Enter Micheline stage left; a spirited 70 year old Quebecois energy healer and mystic, who loves music, and enjoys saying “mother f**ker”. Micheline was most certainly Halifax’s greatest gift to us. We went all over town and beyond with Micheline…we saw live music, we saw Peggy’s Cove, we saw PEI. Micheline had rented a car and drove us from Halifax to PEI and back in one day, after a night of little sleep and amidst a veritable monsoon of horizontal Halifax rain. Unfortunately, Micheline was the only one insured to drive her rental car…fortunately Micheline loves to drive. She handled the car as if she’d recently been selected to represent Quebec in the next Formula 1 event for seniors. Micheline was in short, a champion and the only gift we could give in return, besides our sunny dispositions, was to hook up her iPod to the bluetooth sound system in the car. This made Micheline immeasurably happy and any increase in her speed was usually proportionate to how well she liked whatever song was playing at any given moment.

We traversed PEI in a circuit…over the bridge on the way there and ferry on the way back (an excellent suggestion of Sandy’s). With Micheline’s expert driving skills we drove up the ramp onto the ferry just as it was pulling away from the dock. This was incredibly lucky for all of us, as we were eagerly heading towards a Nova Scotia farm before night fall to visit friends Megan and Rob, a couple of fantastic people I had not seen in 12 years. We met when they were living on Saturna Island at the well-known West coast folk artist Ferron’s place, where my father happened to be living part time as well.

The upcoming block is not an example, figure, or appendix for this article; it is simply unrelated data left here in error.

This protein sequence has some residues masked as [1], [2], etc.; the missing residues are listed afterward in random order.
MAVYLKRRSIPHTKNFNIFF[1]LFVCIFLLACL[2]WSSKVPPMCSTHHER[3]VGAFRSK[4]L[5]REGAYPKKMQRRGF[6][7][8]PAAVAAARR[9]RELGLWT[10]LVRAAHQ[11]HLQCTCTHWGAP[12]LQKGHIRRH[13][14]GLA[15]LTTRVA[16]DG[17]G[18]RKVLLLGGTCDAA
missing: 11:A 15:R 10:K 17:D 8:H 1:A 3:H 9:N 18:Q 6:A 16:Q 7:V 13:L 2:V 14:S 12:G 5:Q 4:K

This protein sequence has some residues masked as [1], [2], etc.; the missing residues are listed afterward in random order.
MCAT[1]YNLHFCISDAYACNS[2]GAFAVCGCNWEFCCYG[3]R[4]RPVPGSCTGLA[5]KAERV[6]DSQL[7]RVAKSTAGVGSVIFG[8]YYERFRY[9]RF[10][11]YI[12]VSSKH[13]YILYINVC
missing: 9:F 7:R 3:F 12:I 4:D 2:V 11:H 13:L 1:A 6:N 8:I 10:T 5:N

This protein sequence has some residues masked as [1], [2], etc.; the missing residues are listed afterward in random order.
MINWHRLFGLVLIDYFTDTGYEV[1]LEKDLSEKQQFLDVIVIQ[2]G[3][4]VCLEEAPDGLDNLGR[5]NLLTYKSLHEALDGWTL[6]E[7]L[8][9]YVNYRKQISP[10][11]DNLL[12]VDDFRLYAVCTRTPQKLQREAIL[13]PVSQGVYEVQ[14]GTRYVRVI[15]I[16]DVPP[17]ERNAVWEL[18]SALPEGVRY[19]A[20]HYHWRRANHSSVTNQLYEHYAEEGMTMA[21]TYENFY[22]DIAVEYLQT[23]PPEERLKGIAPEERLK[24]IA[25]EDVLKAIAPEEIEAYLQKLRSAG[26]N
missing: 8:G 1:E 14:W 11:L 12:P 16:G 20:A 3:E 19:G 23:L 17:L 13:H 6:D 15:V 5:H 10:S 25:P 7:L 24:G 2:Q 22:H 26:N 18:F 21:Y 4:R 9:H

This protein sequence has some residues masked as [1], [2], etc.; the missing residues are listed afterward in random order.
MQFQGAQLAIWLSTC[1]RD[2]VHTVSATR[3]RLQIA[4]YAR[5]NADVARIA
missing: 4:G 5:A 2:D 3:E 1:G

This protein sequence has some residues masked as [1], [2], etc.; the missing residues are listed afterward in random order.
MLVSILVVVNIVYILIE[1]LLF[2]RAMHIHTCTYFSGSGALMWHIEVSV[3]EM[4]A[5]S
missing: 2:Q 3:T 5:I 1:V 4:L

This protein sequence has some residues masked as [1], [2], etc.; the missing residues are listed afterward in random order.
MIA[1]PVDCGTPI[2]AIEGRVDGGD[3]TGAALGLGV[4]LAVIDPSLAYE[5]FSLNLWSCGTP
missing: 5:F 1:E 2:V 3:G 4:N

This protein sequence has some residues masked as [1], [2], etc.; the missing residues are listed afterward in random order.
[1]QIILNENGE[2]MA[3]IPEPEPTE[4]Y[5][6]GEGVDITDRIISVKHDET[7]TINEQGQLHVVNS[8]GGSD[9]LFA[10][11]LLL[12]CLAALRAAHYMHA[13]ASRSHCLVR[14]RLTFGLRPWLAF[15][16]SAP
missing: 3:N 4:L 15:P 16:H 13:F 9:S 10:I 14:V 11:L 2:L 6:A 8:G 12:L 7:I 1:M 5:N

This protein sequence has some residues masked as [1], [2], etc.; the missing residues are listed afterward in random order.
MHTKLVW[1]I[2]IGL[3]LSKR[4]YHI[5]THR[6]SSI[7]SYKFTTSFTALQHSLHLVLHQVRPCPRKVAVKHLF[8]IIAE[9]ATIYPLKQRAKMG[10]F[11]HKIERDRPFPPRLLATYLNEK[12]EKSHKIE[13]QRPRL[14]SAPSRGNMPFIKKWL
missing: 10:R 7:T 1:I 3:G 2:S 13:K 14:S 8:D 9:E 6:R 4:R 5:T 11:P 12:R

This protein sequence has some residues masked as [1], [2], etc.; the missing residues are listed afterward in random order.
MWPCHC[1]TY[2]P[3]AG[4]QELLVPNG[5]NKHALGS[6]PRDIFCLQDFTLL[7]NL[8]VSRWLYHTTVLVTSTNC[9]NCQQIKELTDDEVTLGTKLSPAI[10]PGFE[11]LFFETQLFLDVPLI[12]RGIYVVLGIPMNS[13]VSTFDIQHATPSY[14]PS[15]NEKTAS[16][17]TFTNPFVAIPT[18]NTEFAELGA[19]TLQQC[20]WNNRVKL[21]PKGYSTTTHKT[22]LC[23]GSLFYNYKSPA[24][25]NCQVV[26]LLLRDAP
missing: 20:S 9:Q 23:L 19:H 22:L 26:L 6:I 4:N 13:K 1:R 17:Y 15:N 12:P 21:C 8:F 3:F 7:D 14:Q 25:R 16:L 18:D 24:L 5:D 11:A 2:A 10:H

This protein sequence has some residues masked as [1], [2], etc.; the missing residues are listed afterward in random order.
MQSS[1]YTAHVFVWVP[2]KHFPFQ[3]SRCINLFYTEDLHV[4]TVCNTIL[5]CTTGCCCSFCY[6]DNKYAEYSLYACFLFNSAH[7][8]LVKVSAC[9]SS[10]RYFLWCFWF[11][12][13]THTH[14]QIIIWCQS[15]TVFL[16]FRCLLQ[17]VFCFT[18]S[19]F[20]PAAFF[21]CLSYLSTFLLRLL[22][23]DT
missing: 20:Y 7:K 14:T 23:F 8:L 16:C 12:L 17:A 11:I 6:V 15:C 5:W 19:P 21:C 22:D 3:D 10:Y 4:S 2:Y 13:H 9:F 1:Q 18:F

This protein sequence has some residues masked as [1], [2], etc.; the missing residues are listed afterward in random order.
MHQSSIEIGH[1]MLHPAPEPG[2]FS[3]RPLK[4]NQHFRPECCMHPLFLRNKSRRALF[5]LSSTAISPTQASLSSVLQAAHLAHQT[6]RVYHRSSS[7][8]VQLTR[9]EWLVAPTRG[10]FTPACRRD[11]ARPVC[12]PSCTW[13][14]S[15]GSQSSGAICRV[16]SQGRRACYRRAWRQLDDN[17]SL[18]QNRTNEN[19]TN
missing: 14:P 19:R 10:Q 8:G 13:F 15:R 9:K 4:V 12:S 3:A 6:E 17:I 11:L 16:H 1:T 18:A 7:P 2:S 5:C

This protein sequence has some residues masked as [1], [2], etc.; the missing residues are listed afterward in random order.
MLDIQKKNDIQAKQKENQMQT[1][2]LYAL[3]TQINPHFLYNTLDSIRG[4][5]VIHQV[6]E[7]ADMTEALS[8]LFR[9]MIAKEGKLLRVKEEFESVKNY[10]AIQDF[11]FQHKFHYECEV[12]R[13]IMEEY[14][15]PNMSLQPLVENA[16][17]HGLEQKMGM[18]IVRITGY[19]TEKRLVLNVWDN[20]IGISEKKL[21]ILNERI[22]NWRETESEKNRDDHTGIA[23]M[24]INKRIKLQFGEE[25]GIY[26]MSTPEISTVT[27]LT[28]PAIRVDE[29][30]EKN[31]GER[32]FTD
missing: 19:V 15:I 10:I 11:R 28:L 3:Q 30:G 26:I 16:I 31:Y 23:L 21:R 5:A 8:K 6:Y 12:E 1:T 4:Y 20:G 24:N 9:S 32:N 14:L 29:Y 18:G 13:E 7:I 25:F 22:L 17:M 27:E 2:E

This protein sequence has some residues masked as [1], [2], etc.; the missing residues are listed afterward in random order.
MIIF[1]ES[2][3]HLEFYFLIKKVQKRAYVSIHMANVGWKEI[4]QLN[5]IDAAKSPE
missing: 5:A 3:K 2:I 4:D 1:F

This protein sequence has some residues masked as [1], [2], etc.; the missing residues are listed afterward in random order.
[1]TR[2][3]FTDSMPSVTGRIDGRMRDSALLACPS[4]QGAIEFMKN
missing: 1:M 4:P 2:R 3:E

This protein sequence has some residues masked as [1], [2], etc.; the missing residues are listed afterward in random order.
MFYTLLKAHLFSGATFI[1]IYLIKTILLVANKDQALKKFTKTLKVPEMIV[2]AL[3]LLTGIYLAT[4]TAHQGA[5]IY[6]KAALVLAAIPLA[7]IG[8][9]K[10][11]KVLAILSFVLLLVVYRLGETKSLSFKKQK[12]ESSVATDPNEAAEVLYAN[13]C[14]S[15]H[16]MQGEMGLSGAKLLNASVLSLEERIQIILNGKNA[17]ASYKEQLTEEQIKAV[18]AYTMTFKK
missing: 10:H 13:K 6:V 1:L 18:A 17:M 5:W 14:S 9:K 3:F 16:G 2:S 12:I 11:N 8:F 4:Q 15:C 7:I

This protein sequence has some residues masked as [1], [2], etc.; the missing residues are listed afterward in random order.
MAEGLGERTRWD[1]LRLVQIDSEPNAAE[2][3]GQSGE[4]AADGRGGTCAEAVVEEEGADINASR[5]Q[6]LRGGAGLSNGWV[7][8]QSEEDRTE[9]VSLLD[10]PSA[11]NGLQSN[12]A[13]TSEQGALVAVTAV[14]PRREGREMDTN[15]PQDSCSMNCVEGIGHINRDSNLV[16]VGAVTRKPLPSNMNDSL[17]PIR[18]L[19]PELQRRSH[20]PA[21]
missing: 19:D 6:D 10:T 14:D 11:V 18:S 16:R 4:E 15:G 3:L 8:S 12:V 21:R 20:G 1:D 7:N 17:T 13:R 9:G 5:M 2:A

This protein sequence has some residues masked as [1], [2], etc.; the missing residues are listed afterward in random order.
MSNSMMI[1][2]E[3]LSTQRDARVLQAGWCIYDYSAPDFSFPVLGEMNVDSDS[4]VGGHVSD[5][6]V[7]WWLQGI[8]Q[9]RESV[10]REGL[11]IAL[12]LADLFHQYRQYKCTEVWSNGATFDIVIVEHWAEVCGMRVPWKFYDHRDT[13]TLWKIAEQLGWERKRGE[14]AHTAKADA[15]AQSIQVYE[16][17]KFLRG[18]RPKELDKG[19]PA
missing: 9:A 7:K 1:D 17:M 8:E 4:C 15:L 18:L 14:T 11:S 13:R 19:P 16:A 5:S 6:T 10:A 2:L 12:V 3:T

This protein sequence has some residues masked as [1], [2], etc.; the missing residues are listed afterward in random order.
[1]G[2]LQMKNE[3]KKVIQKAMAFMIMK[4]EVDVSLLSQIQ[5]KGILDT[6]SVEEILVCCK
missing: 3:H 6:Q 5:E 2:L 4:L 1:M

Meg and Rob met while cycling across Canada, which they did with a group devoted to spreading awareness about climate change in the early 2000’s. They now live on a shared farm outside Tatamagouche, Nova Scotia, and we’re excited to return in early October to play a show in their barn.


I couldn’t stop saying the word and still can’t. In the backseat of Micheline’s rental car, finally starting to relax after a tough few days in Halifax and many a sleepless night, it brought me a great deal of comfort to say, or even shout this new word at random intervals. Adam quietly concluded that I had finally lost my mind. Micheline either:

1 – didn’t notice


2 – politely pretended it wasn’t happening


3 – had decided long ago that this kind of behaviour was apparently normal for me.

We arrived back at the Waverley Inn just before midnight then all headed back to the Halifax train station at 10am the next morning. Adam and I played a station set gearing up for another musical journey back to Montreal, where we would begin a period of time that saw us perform 19 shows in about 10 days….


aaron bethune